The apparent ionic selectivity of a sulfonic acid ion exchange resin for hydroxylamine versus ammonia is governed by the pH of the solution. At pH below about 4 both hydroxylamine and ammonia are fully protonated and compete on about equal terms for the resin ion exchange sites according to equation (1). Accordingly, such pH is preferred in the present process. Feeding of the resin at pH below about 4 results in hydroxylammonium ion replacing ammonium ions from the resin with the greatest efficiency possible.
At pH above about 4 some of the hydroxylamine remains as uncharged free base to an extent which can be calculated using the base dissociation constant of hydroxylamine which is about 7 C. at the ionic strength of the technical mixtures resulting from the Raschig process. To the extent that hydroxylamine is uncharged it does not compete with ammonium ions for resin ion exchange sites resulting in a decrease of the apparent selectivity of the resin for hydroxylamine versus ammonia. However, the uncharged hydroxylamine can enter the aqueous phase contained in the gel structure of the resin to a much greater extent than ammonium or hydroxylammonium ions which are excluded because of the Donnan exclusion principle. The net result is that while at pH below about 4 the only process by which hydroxylamine is taken up on the resin is ion exchange, at higher pH values the efficiency of the ion exchange process decreases and at the same time some of the unchanged hydroxylamine is held within the gel volume of the resin bed. The shift away from ion exchange is gradual and does not become significant until pH about 5 or higher. At about pH 7, the ion exchange process becomes only marginally effective for purification of hydroxylamine and a pH below about 5 is preferred for the solution fed into the cation exchange resin bed.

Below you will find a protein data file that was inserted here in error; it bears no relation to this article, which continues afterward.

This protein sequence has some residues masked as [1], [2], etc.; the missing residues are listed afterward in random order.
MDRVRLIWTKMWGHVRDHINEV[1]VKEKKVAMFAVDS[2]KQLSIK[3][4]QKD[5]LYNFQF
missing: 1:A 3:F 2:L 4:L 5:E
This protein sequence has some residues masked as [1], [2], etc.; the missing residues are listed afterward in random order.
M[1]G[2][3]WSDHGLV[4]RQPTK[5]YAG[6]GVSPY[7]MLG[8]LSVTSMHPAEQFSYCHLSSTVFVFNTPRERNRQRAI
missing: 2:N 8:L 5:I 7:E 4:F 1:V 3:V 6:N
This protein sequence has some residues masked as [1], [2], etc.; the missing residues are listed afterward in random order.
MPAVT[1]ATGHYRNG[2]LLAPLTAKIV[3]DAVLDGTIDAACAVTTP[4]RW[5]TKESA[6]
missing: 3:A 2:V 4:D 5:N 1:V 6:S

The apparent ionic selectivity of an acid resin for hydroxylamine versus ammonia can be determined by allowing the resin to equilibrate with a solution of hydroxylammonium and ammonium salts at a given pH and determining the composition of the solution and of the resin after first washing the resin with water. Washing ensures that no hydroxylamine or ammonia is held within the gel volume of the resin.